We also find similar ideas on the Continent. More specifically in the Dutch Republic, where Locke’s epistemological and pedagogical views were popular. At the beginning of a lecture called “Exercises on Experimental Physico-Mechanics”***, the Dutch professor Petrus van Musschenbroek tells his students that whoever aims at attaining wisdom, “should learn to think orderly” ( BPL 240.30, f. 331r.). Following the authors discussed above, this way of thinking is according to van Musschenbroek something which one should learn, and not something to which one is inclined naturally. The nature of our mind is such, van Musschenbroek says, that our thoughts continually go into all kinds of different directions and that it is therefore difficult for us to think about the same thing for a while, “even for two consecutive minutes” (BPL 240.30, f. 331v.).


The mind will have to be constrained through art, in order that it would give up [its] volubility, and is made more constant, by meditating upon whatever object to which it is as it were fixed; but no science is more suitable for this labour than mathematics and its parts, such as physics and mathematics. (BPL 240.30, f. 331v)

Van Musschenbroek adds that the Ancients already thought this way, by demanding that people should know mathematics before studying philosophy. The idea of attention as a necessary prerequisite for pursuing philosophy is also expressed by van Musschenbroek’s colleague Willem Jacob 's Gravesande in his Introductio ad Philosophiam, where he says that “especially attention is necessary in the search for truth” ('s Gravesande: 268). In the work, a separate chapter is devoted to “the increase of attention” ('s Gravesande: 268-271).

These examples show that early moderns were also confronted with the mind’s tendency to drift off and were very conscious of the ability to pay attention as on the one hand an acquired habit, and on the other a prerequisite for deep thinking. Continued attention is not the default state of the mind, but an ability acquired through training and habituation. The remarks of these early modern authors help to counter nostalgia towards a mythological past before the advent of modern technology in which our minds freely and spontaneously exercised their natural ability to concentrate. At the same time, they also point to the importance andfragility of our ability to focus. Attention is indeed a prerequisite for deep thought, and perhaps also for moral behaviour. Caring for others also requires attention, as does being attentive to them. The early moderns thought about the ability to focus as an acquired habit. Carr analysed our distraction as a habit acquired through repeated (ab)use of digital media. In both case, we are made aware of the fact that our ability or inability to focus are the result of learning and habituation. As one contemporary author—commenting on liberal-arts education (rather than mathematics) as a way of learning how to pay attention—expresses it (DF Wallace, This is water: 2–3):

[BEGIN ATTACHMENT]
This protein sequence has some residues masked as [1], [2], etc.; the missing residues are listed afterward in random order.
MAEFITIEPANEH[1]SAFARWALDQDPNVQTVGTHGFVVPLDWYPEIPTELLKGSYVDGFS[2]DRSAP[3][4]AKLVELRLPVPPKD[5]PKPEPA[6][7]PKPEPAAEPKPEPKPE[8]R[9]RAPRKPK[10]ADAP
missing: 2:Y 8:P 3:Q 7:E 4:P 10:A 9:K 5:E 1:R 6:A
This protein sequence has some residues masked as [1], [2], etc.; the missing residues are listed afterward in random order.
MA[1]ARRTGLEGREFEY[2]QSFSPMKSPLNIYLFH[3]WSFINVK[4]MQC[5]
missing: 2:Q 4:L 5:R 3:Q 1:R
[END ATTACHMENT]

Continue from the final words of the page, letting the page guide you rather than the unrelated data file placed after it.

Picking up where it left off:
I have come gradually to undrstand that the liberal-arts cliché about "teaching you how to think" is actually shorthand for a much deeper, more serious idea: "Learning how to think" really means learning how to exercise some control over how and what you think. It means being conscious and aware enough to choose what you pay attention to and to choose how you construct meaning from experience. Because if you cannot exercise this kind of choice in adult life, you will be totally hosed.



*He later worked out the arguments in the article more fully in the book The Shallows: What the Internet Is Doing to Our Brains (New York/London: W. W. Norton & Company), 2011 [2010]

**For further discussion of early modern ideas on the role of mathematics in character building, see Matthew L. Jones, The Good Life in the Scientific Revolution : Descartes, Pascal, Leibniz, and the Cultivation of Virtue (Chicago: University of Chicago Press), 2006.

*** "Exercitationes Experimentales Physico Mechanicae". The manuscript containing van Musschenbroek’s written preparation for this lecture can be found in the Special Collections of Leiden University Library, BPL 240.12, ff. 328r-370r. All translations of the Latin original are my own.